The Taber Integrated Primary Care Project - Turning Vision into Reality

by Paul Hasselback | Aug 01, 2003

Key Implications for Decision Makers

In response to widespread calls for healthcare reform, integrated primary healthcare systems are quickly becoming the new model of choice for practitioners. Integration can do a lot to improve our healthcare system. This study outlines some of the tools and evidence that can be used to implement changes.

  • Integrating services should not be done by imposing authoritarian solutions. Professionals should be brought together to work in teams and develop new ways to deliver healthcare services. Everyone involved in the change must develop relationships that allow for information sharing and building trust.

  • Making improved patient care the primary value means healthcare professionals will be more supportive. However, distrust of management must still be addressed, and there must be incentives for professionals to accept the change. These incentives can be based on workload, lifestyle, finances, or professionalism.

  • Change that gives power to non-physicians is more likely to succeed when physicians have a say in how much power will be shifted and how the shift will be done.

  • Patient satisfaction does not suffer when doctors and other healthcare professionals present change in a positive fashion.

  • Successful integration leads to increased job satisfaction among healthcare workers, improved patient service, improved population health, and less inefficient use of the healthcare system.

Executive Summary

Primary care reform has recently moved to the top of the healthcare policy agenda, highlighted by the recent first ministers' accord that promised $16 billion over five years to study ways to reform and emphasize primary care. Yet there is only limited evidence showing the value of this reform. The Taber Integrated Primary Care Project provides an opportunity to better understand reform's effects and benefits.

Mostly positive changes emerged from the three-year project, and there is strong support for the initiative and its continuing evolution. A positive self-assessment and recent resource commitments indicate a level of success that appears to justify expanding the project to other areas.

From a health-system perspective, the most important question of interest to the people who run the health system and make policy decisions is whether the project led to improved quality of care and better health outcomes. Our findings show that:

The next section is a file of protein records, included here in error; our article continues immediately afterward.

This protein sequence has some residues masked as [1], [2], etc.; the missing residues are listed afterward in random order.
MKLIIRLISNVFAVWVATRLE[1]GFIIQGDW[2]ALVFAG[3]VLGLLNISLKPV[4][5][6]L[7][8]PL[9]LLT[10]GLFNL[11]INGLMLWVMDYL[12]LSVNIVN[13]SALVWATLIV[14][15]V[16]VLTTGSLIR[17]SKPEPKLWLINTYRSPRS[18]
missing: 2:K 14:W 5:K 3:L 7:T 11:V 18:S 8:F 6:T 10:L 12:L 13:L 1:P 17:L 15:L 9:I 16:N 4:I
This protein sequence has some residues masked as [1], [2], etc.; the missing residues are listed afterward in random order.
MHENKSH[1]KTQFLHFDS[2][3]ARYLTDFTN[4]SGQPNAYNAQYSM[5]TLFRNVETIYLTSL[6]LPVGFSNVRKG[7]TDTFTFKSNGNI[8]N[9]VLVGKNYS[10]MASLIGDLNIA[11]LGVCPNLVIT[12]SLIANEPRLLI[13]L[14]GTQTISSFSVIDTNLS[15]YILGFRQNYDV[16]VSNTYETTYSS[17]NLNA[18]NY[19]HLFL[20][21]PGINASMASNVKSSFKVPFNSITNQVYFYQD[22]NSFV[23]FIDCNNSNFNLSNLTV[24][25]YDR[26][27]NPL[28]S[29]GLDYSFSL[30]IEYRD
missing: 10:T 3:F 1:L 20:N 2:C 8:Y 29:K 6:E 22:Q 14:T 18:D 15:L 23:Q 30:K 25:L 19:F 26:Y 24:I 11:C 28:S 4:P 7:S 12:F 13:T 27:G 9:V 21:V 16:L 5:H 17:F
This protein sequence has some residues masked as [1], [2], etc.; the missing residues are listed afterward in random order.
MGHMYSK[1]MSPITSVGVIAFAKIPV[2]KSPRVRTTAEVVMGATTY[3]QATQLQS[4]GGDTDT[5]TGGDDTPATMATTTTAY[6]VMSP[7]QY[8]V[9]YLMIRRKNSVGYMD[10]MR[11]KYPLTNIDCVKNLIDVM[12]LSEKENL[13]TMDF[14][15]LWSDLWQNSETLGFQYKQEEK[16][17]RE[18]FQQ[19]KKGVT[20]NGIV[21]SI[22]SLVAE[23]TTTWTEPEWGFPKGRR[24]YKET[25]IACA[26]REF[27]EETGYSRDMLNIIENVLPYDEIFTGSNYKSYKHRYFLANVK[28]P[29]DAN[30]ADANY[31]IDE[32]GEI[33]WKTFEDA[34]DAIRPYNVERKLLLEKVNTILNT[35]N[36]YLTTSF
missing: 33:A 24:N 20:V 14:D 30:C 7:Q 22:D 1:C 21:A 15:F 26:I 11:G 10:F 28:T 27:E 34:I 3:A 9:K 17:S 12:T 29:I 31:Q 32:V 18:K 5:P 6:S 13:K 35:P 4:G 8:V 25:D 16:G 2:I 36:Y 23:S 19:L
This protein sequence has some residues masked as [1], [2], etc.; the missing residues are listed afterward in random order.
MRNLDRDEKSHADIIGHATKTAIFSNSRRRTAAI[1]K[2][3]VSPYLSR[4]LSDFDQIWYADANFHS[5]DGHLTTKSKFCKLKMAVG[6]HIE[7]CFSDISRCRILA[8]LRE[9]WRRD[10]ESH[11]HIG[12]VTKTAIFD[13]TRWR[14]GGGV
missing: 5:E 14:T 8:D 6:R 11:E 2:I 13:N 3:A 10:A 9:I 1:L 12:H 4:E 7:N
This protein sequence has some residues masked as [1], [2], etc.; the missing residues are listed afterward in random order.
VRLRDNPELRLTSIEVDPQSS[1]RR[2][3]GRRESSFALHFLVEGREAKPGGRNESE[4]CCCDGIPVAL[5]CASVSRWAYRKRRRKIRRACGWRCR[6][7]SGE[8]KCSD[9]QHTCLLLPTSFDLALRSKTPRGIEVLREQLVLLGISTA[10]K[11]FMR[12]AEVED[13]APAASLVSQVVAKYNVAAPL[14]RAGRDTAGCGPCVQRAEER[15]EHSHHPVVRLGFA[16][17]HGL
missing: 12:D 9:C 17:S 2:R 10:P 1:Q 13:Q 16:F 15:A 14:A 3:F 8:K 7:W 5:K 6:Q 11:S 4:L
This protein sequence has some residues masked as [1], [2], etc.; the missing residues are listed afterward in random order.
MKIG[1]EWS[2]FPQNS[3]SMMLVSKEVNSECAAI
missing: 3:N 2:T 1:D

• healthcare workers reported that the quality of services in Taber is improving;

  • use of physician, hospital, and laboratory services is becoming more efficient;

  • residents are adopting healthier lifestyles and using fewer health services; and

  • satisfaction with healthcare services tends to be high, and it remained high throughout the project's changes.

From the perspective of healthcare providers, there are still opportunities to improve satisfaction with work styles and lifestyles through a primary-care renewal project. While most workers said the primary healthcare system was improving and their satisfaction with professional practice had improved, they were also working harder than before without the anticipated lifestyle gains, and their expectations of how the changes would improve their jobs were not met.

During the project, some process issues were identified that provide critical lessons for jurisdictions that are considering similar changes: Taber had a strong health system to begin with, the town's physicians were willing to change, there was broad support from other healthcare workers, there were clearly identified champions, and the health region was willing to innovate and be supportive.

Implementation was made easier by the shared value of enhancing patient care, structural changes such as having professionals work together at the same site, allowing physicians to retain control of the changes and their timing, incentives including short-term financial gains, careful attention to protecting business interests, good communications, and externally established deadlines.

It would have been easier to implement these changes if there were a clear process for negotiation, external stakeholders were committed to the primary value of improving patient care, there was clarity regarding local versus regional authority, trust was established with all affected workers, there was full agreement regarding expectations, values, and objectives, and all professionals gained equally.

By analysing the changes from an organizational perspective, the team identified changes in professional identity, leadership, power shifting, trust in the organization, stress in the workplace, organizational culture and structure, and integration. Healthcare managers are encouraged to apply organization theory when making system changes of this nature.

The rural nature of Taber means the project's results may be applicable to similar settings where entire populations and the majority of healthcare services are included in such primary healthcare initiatives. Some elements may be applicable to larger urban settings where services may be offered in a competitive environment and populations are not defined based on their residence.

Some of the specific changes associated with the project, as well as the detailed research studies, can be accessed through the project's web site at

The research was done using a combination of research methods ranging from personal interviews and community surveys to large administrative database analysis. Research teams were based at the universities of Lethbridge and Alberta and within the Chinook Health Region.